by Tennessee Williams
Norman Rothstein Theatre (950 W. 41st Ave.)
January 13-30
$25-$28 + s/c
604-257-0366 or www.festivalboxoffice.com

Chemainus Theatre on Vancouver Island got such a positive response when they staged Tennessee Williams’ masterpiece late last summer that they decided to remount it in Vancouver this winter. The Jewish Community Centre’s Norman Rothstein Theatre—a nice proscenium space, theatrically under-utililized—provides the venue. This unique arrangement turns out to be a pretty good deal for everyone. Streetcar may well be the best play ever written by an American, and Jeremy Tow’s elegant production certainly reminds us why.

Streetcar is iconic largely for two reasons. First, Brando’s Stanley Kowalski established the standard not only for all subsequent Stanleys but, really, for naturalistic North American male performance generally. Second, Blanche DuBois is possibly the greatest role in the American repertoire. The battle between the two characters, their balance of sympathies and antipathies provides the central axis of the play. Mediating between them are Stella—wife and sister—and Mitch, friend and suitor. Williams’ wonderful prose-poetry and the atmosphere and characters of his working class New Orleans provide a vivid backdrop, but the play lives or dies with its four central characters.

This Streetcar belongs, unequivocally, to Blanche. Gina Chiarelli, an under-appreciated actor until her recent career-making star turn in the locally shot film See Grace Fly, plays Blanche in a familiar vein. Vocally, she sings and swoops and twitters rather than speaks, in a way that has become conventional in the playing of this character. The choice seems right. After all, life for Blanche is a performance. She is playing the woman she would like people to think she is. The real is too harsh and painful. “I don’t tell truth,” she admits to Mitch, finally. “I tell what ought to be truth.” Chiarelli, who bears a passing resemblance to Meryl Streep, manages, like Streep, to embody the character’s eccentricities rather than just act them. Her Blanche’s nerves really do seem shot whenever she jumps at a loud noise. Physically, she moves through the world with her hands out in front of her as though she were clearing away thick spider webs. She’s trapped, like some oversized hummingbird. Blanche’s vulnerability and the inevitability of her fate bring her as near to true tragedy as anyone in the modern theatre. Chiarelli’s moving performance does justice to this exquisite character.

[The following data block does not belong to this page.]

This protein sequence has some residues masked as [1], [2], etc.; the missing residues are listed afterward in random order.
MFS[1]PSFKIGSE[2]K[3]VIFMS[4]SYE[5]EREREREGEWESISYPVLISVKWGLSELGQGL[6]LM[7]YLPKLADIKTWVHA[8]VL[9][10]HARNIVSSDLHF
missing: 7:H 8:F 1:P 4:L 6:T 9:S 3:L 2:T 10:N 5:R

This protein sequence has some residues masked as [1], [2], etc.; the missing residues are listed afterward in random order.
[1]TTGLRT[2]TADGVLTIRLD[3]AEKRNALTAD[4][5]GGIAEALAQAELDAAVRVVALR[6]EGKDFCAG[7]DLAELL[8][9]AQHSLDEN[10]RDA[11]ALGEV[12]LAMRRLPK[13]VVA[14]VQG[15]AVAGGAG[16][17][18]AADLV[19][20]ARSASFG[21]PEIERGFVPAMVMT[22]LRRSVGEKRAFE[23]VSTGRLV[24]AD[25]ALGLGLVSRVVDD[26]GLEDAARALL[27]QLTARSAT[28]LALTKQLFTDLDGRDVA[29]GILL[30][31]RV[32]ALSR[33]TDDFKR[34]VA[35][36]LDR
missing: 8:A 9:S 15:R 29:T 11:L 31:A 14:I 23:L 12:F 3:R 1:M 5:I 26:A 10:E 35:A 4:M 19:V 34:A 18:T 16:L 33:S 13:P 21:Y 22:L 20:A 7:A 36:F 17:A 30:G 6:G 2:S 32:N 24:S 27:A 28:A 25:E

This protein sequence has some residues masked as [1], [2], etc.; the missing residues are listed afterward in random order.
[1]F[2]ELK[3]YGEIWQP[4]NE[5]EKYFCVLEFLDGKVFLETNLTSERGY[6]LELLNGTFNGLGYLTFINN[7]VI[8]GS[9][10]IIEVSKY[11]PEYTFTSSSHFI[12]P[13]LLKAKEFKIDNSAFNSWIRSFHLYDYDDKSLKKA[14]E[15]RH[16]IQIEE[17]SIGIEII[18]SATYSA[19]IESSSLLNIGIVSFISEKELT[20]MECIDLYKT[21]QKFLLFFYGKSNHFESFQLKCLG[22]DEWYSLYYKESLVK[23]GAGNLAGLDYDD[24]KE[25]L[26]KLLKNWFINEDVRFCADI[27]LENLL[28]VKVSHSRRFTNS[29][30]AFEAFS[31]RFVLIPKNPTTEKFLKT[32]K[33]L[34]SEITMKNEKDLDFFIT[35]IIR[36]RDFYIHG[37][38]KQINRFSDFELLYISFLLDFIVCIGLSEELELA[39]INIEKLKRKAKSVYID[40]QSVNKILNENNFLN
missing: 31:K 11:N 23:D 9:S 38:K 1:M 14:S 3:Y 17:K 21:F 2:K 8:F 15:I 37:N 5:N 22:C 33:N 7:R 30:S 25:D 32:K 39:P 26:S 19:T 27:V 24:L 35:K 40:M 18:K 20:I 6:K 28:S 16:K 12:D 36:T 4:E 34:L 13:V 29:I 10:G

Lucia Frangione’s earthy Stella beautifully complements Chiarelli’s airy Blanche. Even her voice is pitched below her sister’s so their dialogues suggest the familial harmony underlying and conflicting with their new situations in life. There’s real love between these sisters, and Frangione makes us feel Stella’s pain when she has to choose between Stanley and Blanche. Her reconciliations with Stanley are genuinely steamy. For Williams, the Life Force in the play resides in their sexual connection. Ultimately, it’s no contest—Blanche can never really compete. Her one possible chance is Mitch, often played as stolid and thick, if good-hearted. Craig March is the sweetest, cutest Mitch I’ve yet seen, and it works beautifully. He’s such an attractive guy that, when he learns the “truth” about Blanche, his pain and hers and ours is that much more powerful.

The wild card in this pack is Craig Erickson’s Stanley, in some ways the most original performance in the show. Though well built, Erickson is physically slighter and looks younger than a lot of Stanleys. Utterly unlike Brando, he plays the character as a Southern cracker, a redneck boy with bad posture and a voice that might still be changing. Although he doesn’t overwhelm Blanche physically—he’s hardly the menacing “ape” she describes—his threats seem real enough. He is definitely scary. He reminded me of the young men in those pictures of screaming Deep South locals during the 1950s and early ‘60s, the kind you could imagine murdering civil rights workers or bombing a Black church. Even with his vicious streak and without the command Stanley usually has, Erickson manages to make Stella’s repeated choice of him understandable, if no less horrifying.

The other six actors do fine work as well on Carole Klemm’s perhaps slightly too attractive pink-tinged set. Overall, a very strong production of a truly great play.

Jerry Wasserman

last updated: Saturday, January 15, 2005 9:22 AM
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